- How can (responsible) leaders build legitimacy for their organization in a globalizing world?
- How can responsible leadership contribute to social innovations or social entrepreneurship?
2. Implementing CSR: Behavioral issues
Papers here might address questions such as the following:
- How can CSR be implemented successfully in organizations?
- What is the impact of leadership on the CSR engagement and performance of a corporation?
- How do leaders make sense of their emerging global decision-making context with its broader societal expectations?
- Why do leaders engage in social responsible actions or behaviors?
- What are the relationships between CSR, leadership, ethical decision making, ethical climate, and other aspects dealing with ethics and morality in organizations?
We invite both theoretical and empirical contributions that help us to better understand the role of leadership responsibility in a globalized world. Papers that argue across the potentially relevant disciplines (organization studies, leadership studies, business ethics & CSR, international management, legal studies, political theory, etc.) would be particularly welcome.
EGOS has a long tradition of providing a forum for exchange and discussion rather than presentation of papers only. Therefore, the conference is organized in workshop form, which implies that every participant spends the conference in the subgroup where his/her paper is presented. Half the time is dedicated to paper presentation while the other half is free for discussion within the group. Therefore it is also a prerequisite that participants of the subgroup are familiar with all papers presented. The papers will be accessible on the conference website one month in advance. This workshop format allows for an intense, three-days immersion in a particular area of research and provides opportunities for profound exchange and learning within a group of international scholars. Further information can be found on the conference website: http://www.egosnet.org/.
The tentative schedule for submissions to the conference is as follows:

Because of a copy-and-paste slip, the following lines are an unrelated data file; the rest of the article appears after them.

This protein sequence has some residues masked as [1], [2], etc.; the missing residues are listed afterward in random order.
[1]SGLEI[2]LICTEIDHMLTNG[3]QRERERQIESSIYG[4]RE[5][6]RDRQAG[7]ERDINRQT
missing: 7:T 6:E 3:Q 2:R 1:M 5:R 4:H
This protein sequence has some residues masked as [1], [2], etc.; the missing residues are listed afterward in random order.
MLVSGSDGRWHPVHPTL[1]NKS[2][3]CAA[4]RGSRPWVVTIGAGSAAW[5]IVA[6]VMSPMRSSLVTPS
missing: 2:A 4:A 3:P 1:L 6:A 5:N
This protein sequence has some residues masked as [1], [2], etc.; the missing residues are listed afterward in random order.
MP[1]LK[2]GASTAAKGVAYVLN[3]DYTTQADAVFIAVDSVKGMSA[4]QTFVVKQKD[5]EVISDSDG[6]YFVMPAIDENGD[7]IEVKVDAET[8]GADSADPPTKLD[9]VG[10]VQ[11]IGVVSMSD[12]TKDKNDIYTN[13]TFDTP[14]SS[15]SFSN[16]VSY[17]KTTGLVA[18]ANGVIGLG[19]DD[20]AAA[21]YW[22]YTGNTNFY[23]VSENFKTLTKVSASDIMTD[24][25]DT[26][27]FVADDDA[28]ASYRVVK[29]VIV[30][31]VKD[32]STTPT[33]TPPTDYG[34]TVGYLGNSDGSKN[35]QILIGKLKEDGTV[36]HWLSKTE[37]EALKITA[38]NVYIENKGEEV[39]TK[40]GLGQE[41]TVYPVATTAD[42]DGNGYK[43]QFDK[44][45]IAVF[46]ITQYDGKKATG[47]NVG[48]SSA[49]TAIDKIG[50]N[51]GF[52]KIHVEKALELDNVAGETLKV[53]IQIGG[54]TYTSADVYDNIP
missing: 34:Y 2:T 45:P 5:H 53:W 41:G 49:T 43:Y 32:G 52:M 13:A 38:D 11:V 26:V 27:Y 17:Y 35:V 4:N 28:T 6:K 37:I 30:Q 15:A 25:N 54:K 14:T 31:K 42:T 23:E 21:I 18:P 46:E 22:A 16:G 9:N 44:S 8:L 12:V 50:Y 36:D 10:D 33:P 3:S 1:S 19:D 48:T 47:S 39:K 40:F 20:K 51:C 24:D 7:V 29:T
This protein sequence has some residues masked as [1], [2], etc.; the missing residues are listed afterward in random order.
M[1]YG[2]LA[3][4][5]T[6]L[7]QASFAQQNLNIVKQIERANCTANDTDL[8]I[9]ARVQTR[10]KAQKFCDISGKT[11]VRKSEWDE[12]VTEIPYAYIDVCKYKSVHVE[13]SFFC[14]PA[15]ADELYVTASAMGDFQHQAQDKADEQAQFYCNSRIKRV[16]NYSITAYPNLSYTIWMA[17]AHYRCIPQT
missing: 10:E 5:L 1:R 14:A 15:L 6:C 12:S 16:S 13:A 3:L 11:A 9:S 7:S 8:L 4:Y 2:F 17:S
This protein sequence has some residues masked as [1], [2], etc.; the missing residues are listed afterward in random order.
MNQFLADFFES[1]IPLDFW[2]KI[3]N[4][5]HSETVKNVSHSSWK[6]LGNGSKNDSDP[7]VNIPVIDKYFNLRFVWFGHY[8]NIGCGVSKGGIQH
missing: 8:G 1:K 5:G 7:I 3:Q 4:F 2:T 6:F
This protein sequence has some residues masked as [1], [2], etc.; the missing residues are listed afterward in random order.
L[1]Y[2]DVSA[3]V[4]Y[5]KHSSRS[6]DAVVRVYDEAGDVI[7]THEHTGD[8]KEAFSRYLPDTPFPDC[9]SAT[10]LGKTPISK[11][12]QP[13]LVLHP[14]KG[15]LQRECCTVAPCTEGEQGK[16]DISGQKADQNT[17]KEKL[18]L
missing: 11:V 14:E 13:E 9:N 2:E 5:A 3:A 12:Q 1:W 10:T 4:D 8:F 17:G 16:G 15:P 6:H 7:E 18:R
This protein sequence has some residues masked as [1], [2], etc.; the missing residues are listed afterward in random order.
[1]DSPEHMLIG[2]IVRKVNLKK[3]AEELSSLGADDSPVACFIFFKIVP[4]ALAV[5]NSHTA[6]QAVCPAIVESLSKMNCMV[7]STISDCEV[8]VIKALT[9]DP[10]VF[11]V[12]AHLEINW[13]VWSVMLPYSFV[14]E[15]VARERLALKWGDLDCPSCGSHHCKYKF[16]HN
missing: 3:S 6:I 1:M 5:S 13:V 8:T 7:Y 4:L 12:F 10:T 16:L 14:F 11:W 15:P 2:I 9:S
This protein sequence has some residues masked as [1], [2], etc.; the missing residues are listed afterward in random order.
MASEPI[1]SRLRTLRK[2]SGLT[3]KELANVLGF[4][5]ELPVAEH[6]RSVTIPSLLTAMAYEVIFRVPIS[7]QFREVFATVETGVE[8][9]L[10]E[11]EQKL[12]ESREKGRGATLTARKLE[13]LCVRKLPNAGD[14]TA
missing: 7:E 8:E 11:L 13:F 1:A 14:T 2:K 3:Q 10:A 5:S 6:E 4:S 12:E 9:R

January 10, 2010: Deadline for short papers of 3000 words, to be submitted to the EGOS website (please see http://www.egosnet.org)
March 1, 2010: Notification of acceptance of papers
June 1, 2010: Full papers to be uploaded to the EGOS website
Please check the EGOS website for up-to-date information on deadlines and procedures. Abstracts and papers will be available on the EGOS website (www.egosnet.org). Any inquiry concerning sub-theme # 41 should be directed to the following address:
Prof. Dr. Andreas Georg Scherer
IOU/University of Zurich
Tel: +41 (0) 44 634 5300
Brown, M.E. and Trevino, L.K. 2006. Ethical Leadership: A Review and Future Directions. Leadership Quarterly, 17: 595-616.
Doh, J.P. and Stumpf, S.A. (Eds.) 2005. Handbook on Responsible Leadership and Governance in Global Business. Cheltenham: Edward Elgar.
Maak, T. and Pless, N. (Eds.) 2006. Responsible Leadership. New York: Routledge.
Matten, D. and Crane, A. 2005. Corporate Citizenship: Toward an Extended Theoretical Conceptualization. Academy of Management Review, 30: 166-179.
Palazzo, G. and Scherer, A.G. 2006. Corporate Legitimacy as Deliberation: A Communicative Framework. Journal of Business Ethics, 66: 71-88.
Scherer, A.G. and Palazzo, G. 2007. Toward a Political Conception of Corporate Social Responsibility: Business and Society Seen From a Habermasian Perspective. Academy of Management Review, 32: 1096-1120.
Trevino, L.K., Weaver, G.R., and Reynolds, S.J. 2006. Behavioral Ethics in Organizations: A Review. Journal of Management, 32: 951-990.